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Kelowna's rental revolution

There are more than four million rental households in Canada, which equates to nearly 30 per cent of all the homes.

Nearly 42 per cent of North Americans are renting, and that number is growing.

As times change, so is our workforce. Millennials are choosing to rent, and people are waiting longer before purchasing a home (or perhaps never purchasing one at all).

We are seeing a technological revolution changing the way our society functions. Innovative companies such as UBER and Airbnb have revolutionized industries, changing people’s habits. Years ago, a person would never jump in a stranger’s car, now millions  do it every day with UBER.

People using Airbnb are also opening their homes to strangers, something that was unheard of a decade ago.

However, renting is still done with an archaic method (using classifieds and physically signed contracts), despite the abundance of technology and information that is available.

Kelowna has an active and growing rental market consisting of students, vacationers, and young professionals.  Near-zero vacancies and low inventory have contributed to a developing rental crisis.

Mayor Colin Basran points out that, while the city is doing a lot to increase rental opportunities, governments and municipalities can’t address the issues on their own.

Now, a Kelowna company is trying to revolutionize renting with an innovation called Happipad.

Happipad is an online platform that allows long-term property renting to be completed in real time, with the same conveniences and accountability of familiar services such as Airbnb and UBER. Founded by a pair of engineers from UBC Okanagan, the service went live in Canada in July.

The Happipad concept was developed to increase the efficiency of renting.

Cailan Libby, Happipad’s CEO and co-founder, believes his service can create a new level of trust within the rental marketplace, by making it a social experience.

“The problem with renting today is that there is no track record. A landlord or tenant is able to take advantage of someone, run a rental scam or damage a property, and that bad behavior doesn’t follow them to their next landlord or tenant,” he explains.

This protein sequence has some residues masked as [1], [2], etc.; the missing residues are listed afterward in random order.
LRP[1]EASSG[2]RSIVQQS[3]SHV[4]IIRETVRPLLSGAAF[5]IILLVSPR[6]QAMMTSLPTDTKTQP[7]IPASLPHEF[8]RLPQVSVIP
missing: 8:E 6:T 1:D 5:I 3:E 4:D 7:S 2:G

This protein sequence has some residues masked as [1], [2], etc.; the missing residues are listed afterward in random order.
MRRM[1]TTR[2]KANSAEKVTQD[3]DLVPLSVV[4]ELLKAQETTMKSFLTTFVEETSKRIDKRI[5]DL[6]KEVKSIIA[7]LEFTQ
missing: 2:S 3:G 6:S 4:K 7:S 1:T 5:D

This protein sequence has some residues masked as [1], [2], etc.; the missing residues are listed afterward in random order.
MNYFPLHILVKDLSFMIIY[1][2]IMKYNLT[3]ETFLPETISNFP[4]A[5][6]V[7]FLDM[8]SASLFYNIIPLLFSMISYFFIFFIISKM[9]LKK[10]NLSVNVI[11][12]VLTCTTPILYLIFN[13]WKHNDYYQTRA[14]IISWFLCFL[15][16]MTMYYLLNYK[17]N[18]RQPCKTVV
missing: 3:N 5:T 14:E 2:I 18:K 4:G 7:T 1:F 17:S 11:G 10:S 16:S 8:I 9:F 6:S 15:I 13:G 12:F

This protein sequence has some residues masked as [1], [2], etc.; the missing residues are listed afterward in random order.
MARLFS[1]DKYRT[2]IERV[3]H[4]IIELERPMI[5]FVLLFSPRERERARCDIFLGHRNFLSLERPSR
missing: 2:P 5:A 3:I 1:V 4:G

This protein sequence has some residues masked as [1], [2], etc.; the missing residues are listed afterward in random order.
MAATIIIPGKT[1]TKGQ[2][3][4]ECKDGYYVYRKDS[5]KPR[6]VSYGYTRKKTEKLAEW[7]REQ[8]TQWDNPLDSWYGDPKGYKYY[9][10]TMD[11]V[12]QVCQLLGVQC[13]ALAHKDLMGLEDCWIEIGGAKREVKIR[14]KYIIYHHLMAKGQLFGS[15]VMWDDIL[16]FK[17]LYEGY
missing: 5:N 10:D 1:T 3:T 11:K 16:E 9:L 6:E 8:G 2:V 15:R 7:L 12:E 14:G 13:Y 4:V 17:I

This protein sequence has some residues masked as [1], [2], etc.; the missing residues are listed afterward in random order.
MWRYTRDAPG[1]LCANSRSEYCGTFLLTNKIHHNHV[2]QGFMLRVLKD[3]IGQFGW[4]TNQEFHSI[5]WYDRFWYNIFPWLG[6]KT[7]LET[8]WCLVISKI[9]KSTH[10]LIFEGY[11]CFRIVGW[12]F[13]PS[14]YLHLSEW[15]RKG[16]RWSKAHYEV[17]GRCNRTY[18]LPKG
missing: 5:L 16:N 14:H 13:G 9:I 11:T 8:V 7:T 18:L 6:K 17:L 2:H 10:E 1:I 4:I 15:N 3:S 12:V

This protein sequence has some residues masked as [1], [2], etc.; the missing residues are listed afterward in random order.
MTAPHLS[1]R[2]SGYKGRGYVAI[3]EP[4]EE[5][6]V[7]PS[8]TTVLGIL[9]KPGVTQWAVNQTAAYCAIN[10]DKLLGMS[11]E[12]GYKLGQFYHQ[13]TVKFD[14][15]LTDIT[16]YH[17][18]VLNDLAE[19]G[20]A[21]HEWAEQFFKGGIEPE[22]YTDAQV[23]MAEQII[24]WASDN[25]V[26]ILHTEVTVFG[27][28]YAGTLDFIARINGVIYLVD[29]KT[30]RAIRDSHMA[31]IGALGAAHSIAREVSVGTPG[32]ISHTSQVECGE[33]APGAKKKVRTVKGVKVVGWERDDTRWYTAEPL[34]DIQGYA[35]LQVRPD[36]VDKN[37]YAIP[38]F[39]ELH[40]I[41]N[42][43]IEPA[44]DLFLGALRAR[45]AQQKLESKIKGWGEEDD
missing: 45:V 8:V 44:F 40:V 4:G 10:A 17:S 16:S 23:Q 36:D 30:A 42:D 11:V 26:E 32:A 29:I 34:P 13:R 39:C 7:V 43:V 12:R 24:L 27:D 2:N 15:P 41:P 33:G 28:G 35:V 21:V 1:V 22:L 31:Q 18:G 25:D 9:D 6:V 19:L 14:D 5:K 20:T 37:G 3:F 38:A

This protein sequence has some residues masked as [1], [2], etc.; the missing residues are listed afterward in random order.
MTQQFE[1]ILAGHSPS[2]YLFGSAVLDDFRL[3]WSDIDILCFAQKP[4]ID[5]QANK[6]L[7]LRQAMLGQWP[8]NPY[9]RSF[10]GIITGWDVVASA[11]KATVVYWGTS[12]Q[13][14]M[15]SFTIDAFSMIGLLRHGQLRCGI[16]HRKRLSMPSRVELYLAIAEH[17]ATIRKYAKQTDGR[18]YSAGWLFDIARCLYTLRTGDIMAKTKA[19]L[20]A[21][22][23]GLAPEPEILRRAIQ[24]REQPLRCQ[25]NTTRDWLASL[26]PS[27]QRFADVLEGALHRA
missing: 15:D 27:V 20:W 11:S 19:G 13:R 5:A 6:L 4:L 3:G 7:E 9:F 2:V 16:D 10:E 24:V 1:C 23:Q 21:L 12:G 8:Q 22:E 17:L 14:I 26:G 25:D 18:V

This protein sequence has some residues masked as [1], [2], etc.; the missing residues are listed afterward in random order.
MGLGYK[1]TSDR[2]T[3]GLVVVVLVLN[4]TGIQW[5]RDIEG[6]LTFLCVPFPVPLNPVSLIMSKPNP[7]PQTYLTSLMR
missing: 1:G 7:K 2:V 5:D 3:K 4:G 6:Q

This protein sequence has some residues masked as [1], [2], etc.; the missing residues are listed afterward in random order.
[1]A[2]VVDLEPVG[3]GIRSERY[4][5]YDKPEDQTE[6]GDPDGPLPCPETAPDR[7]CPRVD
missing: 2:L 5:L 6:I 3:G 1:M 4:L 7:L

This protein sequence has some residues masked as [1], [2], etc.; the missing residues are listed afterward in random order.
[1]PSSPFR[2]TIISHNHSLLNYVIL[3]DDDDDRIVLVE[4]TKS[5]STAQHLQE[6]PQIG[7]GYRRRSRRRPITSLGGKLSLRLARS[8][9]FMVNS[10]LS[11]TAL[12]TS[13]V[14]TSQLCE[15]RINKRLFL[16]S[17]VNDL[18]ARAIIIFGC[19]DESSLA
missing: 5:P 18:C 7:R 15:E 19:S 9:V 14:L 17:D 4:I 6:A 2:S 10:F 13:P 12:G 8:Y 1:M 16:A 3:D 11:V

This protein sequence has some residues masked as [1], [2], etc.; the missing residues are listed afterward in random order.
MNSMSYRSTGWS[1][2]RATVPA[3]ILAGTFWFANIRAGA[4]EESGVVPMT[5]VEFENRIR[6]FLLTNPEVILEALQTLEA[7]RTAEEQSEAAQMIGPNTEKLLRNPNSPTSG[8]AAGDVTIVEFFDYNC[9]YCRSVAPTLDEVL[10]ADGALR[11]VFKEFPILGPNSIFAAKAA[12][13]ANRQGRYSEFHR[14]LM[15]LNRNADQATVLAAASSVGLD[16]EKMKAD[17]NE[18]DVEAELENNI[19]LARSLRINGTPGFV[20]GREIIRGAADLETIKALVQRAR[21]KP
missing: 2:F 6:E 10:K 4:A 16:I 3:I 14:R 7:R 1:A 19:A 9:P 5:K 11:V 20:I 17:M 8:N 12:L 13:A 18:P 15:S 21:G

But just as shady Amazon sellers or sub-par UBER drivers are punished for their bad ratings, slum landlords and deadbeat tenants will feel the effect of their bad Happipad scores.

Happipad rewards people for having good behaviour. Today if a tenant or landlord causes damages, everyone pays for it. This creates stereotypes, and changing rent prices to compensate for damages.

Libby hopes that Happipad will help ease the rental market by allowing landlords to find trusted tenants for properties that are typically not available for rent.

“Lots of people don’t rent their properties because they don’t trust potential tenants, we want to change that,” Libby says.

Happipad gives renters the ability to browse potential new homes on its rental map, and submit applications through the online platform. Meanwhile, landlords can both screen potential tenants and get the rental agreement signed and sealed directly through the service.

Once the tenancy is over, both parties can review one another, a feature that adds a whole new level of accountability to a process that is often plagued by guesswork.

The website’s live rental inventory means that, as soon as a contract is signed for a property, it gets removed from the service. Tenants can also see the number, and average amount, of offers on every single property.

“I am supportive of anything that will help our residents find homes and make it easier for responsible tenants to connect with well-intentioned landlords. Happipad is helping do exactly that,” Basran says.

“Happipad has the potential to make renting way easier, and that can only be a good thing for everyone involved. Renting is an important part of our society, if people have quality, happy tenancies, everyone wins,” Libby says.

For more information, check out Happipad online.

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